One father told the story of a SRO accusing his boy of wrongdoing and interrogating him at school for 4 hours. He – the father – was finally notified when the SRO lost the Game of Patience. What a smart boy – he refused to answer any questions from the SRO until his father was there. According to the father, once he arrived, his boy answered all the questions within a few minutes, practically amazing the SRO.

How to preserve evidence and better the chance of overturning the case?

By tape-recording the conversation between you/your child and the school authorities if legally permissible. A recording can be a better “witness” than you are to hold the truth and facts when you need them to counter the accusation against your child.

If you live in a state that enforces the one-party consent statute, you can secretly record the conversation without asking for consent from the other party, as long as you are participating in the conversation. This means you can record the conversation without even asking for permission from the school authorities. Chances are, if you ask, they would likely decline to be recorded.

So, if the state you live in enforces the one-party tape-recording statute, turn on your phone to record before you walk into the school.

Check out if your state enforces the one-party tape-recording statute here, and also read Laws On Recording Conversations in All 50 States.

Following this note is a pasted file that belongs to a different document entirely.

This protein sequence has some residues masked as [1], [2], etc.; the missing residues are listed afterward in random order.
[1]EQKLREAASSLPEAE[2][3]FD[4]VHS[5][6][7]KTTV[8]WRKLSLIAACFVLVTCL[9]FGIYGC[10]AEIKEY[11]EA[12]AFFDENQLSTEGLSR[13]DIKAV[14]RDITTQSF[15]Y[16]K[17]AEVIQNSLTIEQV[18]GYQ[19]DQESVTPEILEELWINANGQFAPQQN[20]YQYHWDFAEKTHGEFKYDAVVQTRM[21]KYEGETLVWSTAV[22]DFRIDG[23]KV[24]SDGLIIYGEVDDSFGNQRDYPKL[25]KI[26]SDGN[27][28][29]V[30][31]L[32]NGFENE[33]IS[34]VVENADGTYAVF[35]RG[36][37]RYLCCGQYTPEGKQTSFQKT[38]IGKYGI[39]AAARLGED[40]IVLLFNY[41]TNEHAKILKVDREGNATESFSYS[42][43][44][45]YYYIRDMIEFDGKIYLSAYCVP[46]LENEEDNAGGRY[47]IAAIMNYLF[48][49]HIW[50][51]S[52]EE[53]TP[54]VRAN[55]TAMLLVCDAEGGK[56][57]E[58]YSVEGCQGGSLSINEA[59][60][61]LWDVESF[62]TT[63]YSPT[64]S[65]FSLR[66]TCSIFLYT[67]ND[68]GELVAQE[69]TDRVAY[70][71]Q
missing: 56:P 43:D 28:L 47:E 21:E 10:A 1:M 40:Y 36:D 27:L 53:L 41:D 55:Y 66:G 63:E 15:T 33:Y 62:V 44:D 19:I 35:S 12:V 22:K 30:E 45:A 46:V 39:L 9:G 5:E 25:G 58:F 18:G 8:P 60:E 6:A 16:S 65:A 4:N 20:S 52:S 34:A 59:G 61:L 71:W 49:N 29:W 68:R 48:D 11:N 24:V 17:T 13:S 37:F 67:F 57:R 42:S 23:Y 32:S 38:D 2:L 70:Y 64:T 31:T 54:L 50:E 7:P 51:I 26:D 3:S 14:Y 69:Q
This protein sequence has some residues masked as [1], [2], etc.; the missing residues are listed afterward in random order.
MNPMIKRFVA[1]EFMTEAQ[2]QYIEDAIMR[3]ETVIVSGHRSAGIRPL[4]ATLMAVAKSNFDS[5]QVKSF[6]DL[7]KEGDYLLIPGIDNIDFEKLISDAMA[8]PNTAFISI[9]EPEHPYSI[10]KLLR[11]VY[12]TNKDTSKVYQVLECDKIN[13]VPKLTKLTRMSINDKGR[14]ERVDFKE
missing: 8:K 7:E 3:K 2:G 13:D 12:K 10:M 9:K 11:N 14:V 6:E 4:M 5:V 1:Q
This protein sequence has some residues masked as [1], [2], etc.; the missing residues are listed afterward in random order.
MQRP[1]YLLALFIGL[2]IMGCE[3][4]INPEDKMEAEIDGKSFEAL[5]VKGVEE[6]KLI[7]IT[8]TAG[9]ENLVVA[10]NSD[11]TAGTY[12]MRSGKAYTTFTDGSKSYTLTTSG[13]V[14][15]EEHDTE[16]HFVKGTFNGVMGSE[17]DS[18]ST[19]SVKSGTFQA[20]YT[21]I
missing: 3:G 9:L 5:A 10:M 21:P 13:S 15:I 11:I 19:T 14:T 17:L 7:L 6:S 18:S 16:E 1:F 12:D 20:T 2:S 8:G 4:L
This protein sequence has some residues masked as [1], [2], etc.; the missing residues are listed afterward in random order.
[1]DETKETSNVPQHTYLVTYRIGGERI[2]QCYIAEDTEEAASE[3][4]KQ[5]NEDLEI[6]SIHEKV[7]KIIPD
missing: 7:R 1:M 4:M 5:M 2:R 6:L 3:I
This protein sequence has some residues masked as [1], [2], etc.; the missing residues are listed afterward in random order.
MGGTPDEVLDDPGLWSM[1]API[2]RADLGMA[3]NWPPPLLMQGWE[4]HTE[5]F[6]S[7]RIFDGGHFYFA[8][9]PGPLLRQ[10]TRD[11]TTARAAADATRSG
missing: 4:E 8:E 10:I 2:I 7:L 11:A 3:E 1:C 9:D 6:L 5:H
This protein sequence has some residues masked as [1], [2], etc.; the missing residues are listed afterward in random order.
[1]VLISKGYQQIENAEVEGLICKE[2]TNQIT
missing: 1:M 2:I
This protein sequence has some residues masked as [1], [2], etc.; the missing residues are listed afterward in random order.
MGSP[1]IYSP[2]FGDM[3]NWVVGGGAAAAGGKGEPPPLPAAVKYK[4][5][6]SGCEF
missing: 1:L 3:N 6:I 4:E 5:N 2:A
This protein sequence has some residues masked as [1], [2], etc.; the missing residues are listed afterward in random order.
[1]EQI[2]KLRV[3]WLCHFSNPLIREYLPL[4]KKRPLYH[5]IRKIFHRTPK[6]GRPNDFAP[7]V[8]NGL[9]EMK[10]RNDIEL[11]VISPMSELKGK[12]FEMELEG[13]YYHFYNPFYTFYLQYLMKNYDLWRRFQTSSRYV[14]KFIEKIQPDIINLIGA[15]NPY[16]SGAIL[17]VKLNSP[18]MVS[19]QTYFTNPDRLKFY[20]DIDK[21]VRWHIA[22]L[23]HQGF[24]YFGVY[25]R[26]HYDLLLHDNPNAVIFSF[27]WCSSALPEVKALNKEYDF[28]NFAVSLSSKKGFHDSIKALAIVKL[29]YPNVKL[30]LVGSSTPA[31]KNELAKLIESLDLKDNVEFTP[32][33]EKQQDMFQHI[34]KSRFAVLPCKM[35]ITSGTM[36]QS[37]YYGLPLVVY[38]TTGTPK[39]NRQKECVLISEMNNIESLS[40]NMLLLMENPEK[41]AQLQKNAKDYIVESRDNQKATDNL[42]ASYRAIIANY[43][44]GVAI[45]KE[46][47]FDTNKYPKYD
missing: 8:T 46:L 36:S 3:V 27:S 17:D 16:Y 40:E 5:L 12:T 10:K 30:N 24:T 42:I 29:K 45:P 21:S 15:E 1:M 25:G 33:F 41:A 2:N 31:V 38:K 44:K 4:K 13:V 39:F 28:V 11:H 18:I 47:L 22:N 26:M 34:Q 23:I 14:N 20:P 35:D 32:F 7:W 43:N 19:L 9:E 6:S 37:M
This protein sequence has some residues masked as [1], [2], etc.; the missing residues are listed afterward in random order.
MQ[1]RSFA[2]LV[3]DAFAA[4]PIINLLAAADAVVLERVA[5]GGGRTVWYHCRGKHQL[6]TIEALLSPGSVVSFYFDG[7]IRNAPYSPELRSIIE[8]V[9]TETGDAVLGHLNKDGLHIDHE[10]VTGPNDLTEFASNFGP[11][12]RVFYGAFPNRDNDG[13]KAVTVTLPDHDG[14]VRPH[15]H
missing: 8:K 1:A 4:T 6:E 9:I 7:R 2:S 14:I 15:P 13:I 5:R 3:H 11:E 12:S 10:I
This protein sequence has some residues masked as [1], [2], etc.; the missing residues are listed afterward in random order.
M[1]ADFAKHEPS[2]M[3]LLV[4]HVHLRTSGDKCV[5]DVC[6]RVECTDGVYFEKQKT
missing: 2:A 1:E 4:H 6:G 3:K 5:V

Please confirm with an attorney before you start any recording, since violating the tape-recording laws can incur serious legal and monetary consequences. Do this confirmation before your child is actually accused of wrongdoing at school.

Should you trust school authority’s judgment when your child is accused of wrongdoing at school?

Back to Jan. 2007…  The Notice of Suspension form for each of the three girls states: Primary Policy Violation – 6445.1 Cheating. And it elaborates below: “… [Student X] admitted that they know before the papers were turned in that this was an individual assignment…”

Apparently, Mr. N believed that X’s response covered for all three girls, and that it was a “confession” of plagiarism, which was escalated to “cheating.” He refused to accept any explanation from her.

Trying to hear his side of the story, I even asked him to write out exactly what he heard she said that made him believe she “admitted” any wrongdoing. He responded: “[Asst. Principal] Mr. Rice is my supervisor and is the one to contact on this matter.”

But I was curious and persistent. I wondered, “What exactly did Mr. N instruct the students for the assignment, and what is his true character in the classroom?” Cautiously, I sent out a questionnaire to all the students (except the 3 girls) in the class.

Seven courageous students responded. They even signed their testimonies in front of the school counselor, testifying against Mr. N.  Shockingly, they revealed his provocative behaviors behind the closed classroom door, and rebutted his claim of clear instruction of “individual assignment.”

But no matter, the girls’ suspensions were upheld, their senior privileges taken away, their reputation tarnished, their honorable club memberships stripped, their scholarship applications suffered (since school officials would not allow them to mention these memberships), their college applications jeopardized …